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#323 Online and mailorder purchases

mp3 #323 Mail Orders: What Are Your Rights (mp3 file)

Before you decide to order merchandise through the mail, you should:

1. Comparison shop. Find out if the merchandise is available locally. If it is, is the cost the same or maybe even less than through mail order? Add in the cost of postage. Also consider the advantage of receiving the item immediately and having the merchant nearby if problems develop.

2. Check the advertising claims. Are they outrageous: Is the price ridiculously low compared to local stores: Check the description of the product carefully, and if you send for it, keep a copy of the ad or catalogue from which you ordered.

3. Find out if there is a warranty. Read it carefully. Does it offer your money back if you're not satisfied? Who pays return postage if you are dissatisfied?

4. Check the time limit on delivery. If none is stated, do you want to wait 30 days (the maximum length of time the Federal Trade Commission says you have to wait)?

5. Ask the company for a more detailed description of the product or its guarantee if you have any doubts about either.

6. Check with your local consumer protection agency if there is one in your area. Also check with your Better Business Bureau or the Chamber of Commerce where the company is located.


If you decide to order by mail, you should:

1. Start out with a small rather than a large order, and see how the company responds.

2. Make sure your name and address are clearly marked on the order form. If you are ordering a gift, make doubly sure that the name and address of the person you are sending it to is included and legible.


3. Keep a copy of your order form and any letters you send to the company. Make sure you have the company's correct address for future reference.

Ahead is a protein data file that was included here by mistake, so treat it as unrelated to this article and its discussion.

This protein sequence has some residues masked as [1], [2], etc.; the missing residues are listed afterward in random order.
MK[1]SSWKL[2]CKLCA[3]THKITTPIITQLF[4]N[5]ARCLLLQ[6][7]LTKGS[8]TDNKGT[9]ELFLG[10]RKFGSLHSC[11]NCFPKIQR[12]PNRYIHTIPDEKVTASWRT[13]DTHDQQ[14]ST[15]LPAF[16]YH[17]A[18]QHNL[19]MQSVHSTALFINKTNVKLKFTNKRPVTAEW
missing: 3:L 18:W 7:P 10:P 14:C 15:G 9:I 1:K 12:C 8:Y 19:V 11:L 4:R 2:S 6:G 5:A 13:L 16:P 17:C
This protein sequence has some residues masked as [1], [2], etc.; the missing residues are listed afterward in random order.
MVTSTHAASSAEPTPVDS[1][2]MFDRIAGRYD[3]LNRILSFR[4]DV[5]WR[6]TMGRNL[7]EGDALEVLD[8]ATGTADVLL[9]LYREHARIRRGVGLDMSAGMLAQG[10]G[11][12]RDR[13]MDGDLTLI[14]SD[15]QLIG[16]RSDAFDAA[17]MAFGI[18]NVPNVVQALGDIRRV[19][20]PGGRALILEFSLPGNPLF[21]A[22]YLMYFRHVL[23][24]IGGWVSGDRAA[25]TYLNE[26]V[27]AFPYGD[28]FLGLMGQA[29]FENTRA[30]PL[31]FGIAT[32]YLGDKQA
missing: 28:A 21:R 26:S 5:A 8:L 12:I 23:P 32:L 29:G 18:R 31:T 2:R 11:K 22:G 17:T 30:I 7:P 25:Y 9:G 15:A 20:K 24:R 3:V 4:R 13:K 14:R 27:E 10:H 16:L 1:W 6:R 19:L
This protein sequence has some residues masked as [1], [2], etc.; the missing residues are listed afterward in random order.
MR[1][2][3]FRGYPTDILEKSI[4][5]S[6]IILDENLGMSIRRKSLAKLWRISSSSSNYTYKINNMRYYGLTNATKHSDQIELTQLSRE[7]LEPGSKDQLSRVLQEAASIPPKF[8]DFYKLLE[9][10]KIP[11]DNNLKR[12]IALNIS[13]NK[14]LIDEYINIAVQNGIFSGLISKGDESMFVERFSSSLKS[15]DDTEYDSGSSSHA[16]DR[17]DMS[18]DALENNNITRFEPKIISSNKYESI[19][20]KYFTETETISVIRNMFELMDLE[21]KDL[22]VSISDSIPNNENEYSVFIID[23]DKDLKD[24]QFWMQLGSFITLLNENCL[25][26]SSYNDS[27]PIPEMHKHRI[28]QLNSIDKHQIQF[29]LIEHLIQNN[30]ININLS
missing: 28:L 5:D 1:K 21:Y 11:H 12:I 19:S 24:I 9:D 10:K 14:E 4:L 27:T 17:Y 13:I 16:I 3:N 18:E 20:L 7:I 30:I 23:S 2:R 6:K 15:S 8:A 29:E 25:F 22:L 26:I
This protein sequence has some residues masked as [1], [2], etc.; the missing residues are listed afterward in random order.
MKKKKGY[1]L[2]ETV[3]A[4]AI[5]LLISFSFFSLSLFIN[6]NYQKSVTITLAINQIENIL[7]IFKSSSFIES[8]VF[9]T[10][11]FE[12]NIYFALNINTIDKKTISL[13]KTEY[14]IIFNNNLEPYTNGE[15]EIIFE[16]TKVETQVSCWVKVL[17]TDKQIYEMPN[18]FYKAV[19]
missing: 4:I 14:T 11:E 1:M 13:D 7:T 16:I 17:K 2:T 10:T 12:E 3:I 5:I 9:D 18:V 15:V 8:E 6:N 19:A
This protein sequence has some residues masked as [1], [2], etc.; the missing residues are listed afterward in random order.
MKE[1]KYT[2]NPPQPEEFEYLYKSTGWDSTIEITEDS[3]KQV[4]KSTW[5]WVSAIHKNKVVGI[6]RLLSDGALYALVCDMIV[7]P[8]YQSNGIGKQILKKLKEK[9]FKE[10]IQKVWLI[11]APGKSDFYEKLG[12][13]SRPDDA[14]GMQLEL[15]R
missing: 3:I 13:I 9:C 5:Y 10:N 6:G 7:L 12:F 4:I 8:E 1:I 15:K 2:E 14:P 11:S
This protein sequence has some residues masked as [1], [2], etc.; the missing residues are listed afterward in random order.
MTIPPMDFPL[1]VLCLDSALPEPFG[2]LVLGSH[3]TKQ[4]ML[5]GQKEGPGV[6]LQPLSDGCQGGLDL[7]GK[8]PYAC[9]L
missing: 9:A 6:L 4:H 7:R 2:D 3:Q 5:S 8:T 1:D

4. Never send cash. Pay by check or money order so that you have a record that you've paid. Be sure to include any extra charges, shipping, handling, and sales tax. Don't forget that C.O.D. orders will cost more.

5. Check the order immediately when you receive it. Make sure it is what you wanted and ordered. If not, notify the company (it is best to do so in writing and keep a copy of your letter) and return the merchandise by insured mail for a refund or exchange.

A Federal Trade Commission rule gives you the right either to receive the merchandise within the advertised time period or to assume you will receive it within 30 days. A seller who cannot fulfill this responsibility must notify you and give you the option and free means (such as a postage paid card) to cancel. If you tell the seller to cancel the order, he has to do so and refund your cash, check or money order within seven days (or credit your credit card account within one billing period).

If you fail to respond to the notice of delay, the seller can assume that you agree to a 30 day delay in delivery. The seller must get your agreement on any delay over 30 days.

The rule also requires sellers of mail order merchandise to have a reasonable basis for their claims about shipping dates.

The FTC rule does not apply to mail order services such as photo printing, nursery products, magazines and other publications except for the initial order. C.O.D. orders are also not included in this rule. However, you already have the right to refuse merchandise sent C.O.D. if an unreasonable amount of time has passed since you made the order, and you are no longer in interested in receiving the merchandise.

The Federal Trade Commission will enforce this ruling, and after appropriate proceedings, it can request the court to fine a company $10,000 for each day of the violation.

If you are unable to solve your problems with a mail order company, contact the United States Postal Inspector in your area. (Look in your phone book under "U.S. Government".) A Consumer Protection Specialist will attempt to contact the company and mediate your complaint, but the company cannot be forced to give you a refund or make an adjustment. If the Postal Service thinks you may have been a victim of fraud or misrepresentation it can take civil action against the company, or refer the case to the U.S, Attorney for criminal action, or both. If it can be proven that the company intentionally defrauded you and used the mail in some part of that fraud, the operators of the company may be fined $1,000 or receive 5 years in prison or both for each count of fraud.

You may also contact the state Attorney General’s Office in Sacramento or online at and the Federal Trade Commission office in San Francisco or Los Angeles or online at

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